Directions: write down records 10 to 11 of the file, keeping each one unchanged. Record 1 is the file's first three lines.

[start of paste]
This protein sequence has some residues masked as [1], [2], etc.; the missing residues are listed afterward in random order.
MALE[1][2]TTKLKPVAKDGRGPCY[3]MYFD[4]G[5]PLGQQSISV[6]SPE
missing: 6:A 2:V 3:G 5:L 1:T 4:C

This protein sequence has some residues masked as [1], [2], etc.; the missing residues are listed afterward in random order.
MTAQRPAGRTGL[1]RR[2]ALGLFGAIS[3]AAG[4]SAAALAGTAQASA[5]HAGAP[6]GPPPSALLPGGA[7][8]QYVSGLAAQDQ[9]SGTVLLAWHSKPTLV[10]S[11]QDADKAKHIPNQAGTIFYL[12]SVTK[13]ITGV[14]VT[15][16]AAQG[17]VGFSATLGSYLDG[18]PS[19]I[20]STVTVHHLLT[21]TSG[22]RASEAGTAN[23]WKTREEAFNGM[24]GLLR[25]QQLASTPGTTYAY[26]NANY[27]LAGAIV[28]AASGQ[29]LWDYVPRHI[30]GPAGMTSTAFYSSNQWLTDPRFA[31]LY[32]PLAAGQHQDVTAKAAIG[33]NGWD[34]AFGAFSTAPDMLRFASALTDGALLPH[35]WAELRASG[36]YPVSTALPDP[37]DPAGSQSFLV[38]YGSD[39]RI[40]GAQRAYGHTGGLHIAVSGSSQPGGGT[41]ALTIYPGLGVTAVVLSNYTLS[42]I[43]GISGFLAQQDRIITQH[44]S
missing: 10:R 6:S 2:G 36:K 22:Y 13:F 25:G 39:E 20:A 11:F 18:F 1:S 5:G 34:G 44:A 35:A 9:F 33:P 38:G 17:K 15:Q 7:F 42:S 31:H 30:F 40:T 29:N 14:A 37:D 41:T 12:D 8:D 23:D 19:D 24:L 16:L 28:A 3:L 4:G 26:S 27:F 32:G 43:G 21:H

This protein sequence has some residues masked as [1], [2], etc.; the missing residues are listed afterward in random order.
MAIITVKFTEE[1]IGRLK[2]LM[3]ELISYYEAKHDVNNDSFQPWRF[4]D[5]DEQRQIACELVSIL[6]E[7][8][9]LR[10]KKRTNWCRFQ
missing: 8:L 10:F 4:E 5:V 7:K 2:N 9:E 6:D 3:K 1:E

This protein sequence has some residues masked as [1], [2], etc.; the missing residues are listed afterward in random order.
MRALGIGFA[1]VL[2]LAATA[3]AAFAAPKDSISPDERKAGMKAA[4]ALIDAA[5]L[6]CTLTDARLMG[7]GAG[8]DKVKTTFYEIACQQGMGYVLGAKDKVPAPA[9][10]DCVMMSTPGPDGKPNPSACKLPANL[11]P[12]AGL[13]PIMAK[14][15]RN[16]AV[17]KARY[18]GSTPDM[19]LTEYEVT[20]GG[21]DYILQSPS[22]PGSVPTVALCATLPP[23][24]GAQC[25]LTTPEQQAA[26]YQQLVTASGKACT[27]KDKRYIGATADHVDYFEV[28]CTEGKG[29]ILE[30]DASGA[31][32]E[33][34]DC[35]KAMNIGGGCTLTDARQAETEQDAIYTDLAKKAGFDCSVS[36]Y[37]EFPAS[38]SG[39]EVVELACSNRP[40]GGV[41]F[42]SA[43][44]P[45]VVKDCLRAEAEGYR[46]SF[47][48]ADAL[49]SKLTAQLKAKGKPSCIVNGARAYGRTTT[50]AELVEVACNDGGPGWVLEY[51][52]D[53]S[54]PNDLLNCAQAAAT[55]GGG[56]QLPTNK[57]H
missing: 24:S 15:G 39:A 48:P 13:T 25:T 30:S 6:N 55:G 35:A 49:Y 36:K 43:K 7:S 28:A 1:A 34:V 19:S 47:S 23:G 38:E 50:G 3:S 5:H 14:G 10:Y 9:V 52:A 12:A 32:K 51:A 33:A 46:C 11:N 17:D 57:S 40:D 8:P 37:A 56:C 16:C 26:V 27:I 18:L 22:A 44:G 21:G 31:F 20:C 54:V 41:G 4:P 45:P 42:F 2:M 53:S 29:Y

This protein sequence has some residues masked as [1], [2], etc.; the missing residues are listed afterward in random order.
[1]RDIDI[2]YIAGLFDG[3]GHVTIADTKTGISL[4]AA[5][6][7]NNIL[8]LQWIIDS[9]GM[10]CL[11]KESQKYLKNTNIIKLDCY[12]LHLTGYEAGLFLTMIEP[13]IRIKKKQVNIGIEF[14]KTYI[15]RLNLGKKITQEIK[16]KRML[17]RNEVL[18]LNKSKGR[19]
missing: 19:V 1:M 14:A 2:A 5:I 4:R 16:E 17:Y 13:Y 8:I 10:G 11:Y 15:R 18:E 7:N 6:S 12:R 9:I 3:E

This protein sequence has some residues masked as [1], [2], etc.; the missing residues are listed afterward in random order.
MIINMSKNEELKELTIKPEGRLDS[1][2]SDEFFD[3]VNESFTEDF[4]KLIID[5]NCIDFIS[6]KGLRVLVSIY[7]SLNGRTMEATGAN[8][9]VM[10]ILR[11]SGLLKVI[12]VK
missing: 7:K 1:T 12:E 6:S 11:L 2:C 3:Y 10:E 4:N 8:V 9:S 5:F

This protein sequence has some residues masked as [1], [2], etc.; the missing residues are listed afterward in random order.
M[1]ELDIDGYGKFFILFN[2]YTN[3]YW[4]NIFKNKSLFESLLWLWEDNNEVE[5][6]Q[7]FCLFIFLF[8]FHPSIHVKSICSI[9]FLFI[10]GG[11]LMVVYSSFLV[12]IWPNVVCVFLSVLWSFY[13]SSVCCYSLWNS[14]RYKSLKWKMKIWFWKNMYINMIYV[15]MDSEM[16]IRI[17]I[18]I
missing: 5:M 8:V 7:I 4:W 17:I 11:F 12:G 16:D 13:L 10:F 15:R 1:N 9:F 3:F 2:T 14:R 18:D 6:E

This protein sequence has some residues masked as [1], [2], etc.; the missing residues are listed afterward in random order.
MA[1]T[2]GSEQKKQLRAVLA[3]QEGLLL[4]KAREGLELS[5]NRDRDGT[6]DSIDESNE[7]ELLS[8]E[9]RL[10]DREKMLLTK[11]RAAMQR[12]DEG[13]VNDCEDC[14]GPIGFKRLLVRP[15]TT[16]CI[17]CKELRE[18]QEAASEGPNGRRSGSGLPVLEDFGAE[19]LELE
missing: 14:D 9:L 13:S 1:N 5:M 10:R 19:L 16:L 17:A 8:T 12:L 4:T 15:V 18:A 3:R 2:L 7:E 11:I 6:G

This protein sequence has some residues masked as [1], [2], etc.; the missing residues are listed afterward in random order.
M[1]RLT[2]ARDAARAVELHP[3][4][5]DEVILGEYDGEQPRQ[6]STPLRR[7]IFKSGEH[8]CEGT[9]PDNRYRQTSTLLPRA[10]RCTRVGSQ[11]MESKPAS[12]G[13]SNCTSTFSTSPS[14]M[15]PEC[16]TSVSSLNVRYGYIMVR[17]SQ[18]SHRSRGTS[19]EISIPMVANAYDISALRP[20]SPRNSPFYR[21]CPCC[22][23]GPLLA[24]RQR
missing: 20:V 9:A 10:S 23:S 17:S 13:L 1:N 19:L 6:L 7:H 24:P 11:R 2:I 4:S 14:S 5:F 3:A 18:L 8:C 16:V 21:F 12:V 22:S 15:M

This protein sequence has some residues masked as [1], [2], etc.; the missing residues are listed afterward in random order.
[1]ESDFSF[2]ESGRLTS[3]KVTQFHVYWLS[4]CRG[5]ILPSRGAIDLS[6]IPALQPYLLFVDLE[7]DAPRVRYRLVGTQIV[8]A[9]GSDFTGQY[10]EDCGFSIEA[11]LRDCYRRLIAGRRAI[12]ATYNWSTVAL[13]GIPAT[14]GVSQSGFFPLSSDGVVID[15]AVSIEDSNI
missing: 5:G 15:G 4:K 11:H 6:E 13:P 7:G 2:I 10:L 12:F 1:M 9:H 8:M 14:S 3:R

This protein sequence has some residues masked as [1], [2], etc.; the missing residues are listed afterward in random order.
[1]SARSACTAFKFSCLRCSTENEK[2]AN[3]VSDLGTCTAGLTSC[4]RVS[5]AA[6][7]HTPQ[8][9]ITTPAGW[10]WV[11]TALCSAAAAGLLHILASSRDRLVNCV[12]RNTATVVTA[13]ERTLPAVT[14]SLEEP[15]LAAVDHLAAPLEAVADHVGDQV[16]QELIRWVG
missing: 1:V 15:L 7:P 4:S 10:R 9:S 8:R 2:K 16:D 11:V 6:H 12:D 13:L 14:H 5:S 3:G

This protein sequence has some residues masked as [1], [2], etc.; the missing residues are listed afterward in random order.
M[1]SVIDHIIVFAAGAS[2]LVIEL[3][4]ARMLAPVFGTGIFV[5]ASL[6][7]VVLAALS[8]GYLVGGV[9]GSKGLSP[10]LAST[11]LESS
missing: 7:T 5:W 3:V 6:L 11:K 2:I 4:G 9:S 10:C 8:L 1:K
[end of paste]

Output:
This protein sequence has some residues masked as [1], [2], etc.; the missing residues are listed afterward in random order.
[1]ESDFSF[2]ESGRLTS[3]KVTQFHVYWLS[4]CRG[5]ILPSRGAIDLS[6]IPALQPYLLFVDLE[7]DAPRVRYRLVGTQIV[8]A[9]GSDFTGQY[10]EDCGFSIEA[11]LRDCYRRLIAGRRAI[12]ATYNWSTVAL[13]GIPAT[14]GVSQSGFFPLSSDGVVID[15]AVSIEDSNI
missing: 5:G 15:G 4:K 11:H 6:E 13:P 7:G 2:I 10:L 12:F 1:M 9:H 8:M 14:S 3:R

This protein sequence has some residues masked as [1], [2], etc.; the missing residues are listed afterward in random order.
[1]SARSACTAFKFSCLRCSTENEK[2]AN[3]VSDLGTCTAGLTSC[4]RVS[5]AA[6][7]HTPQ[8][9]ITTPAGW[10]WV[11]TALCSAAAAGLLHILASSRDRLVNCV[12]RNTATVVTA[13]ERTLPAVT[14]SLEEP[15]LAAVDHLAAPLEAVADHVGDQV[16]QELIRWVG
missing: 1:V 15:L 7:P 4:S 10:R 9:S 8:R 2:K 16:D 11:V 6:H 12:D 13:L 14:H 5:S 3:G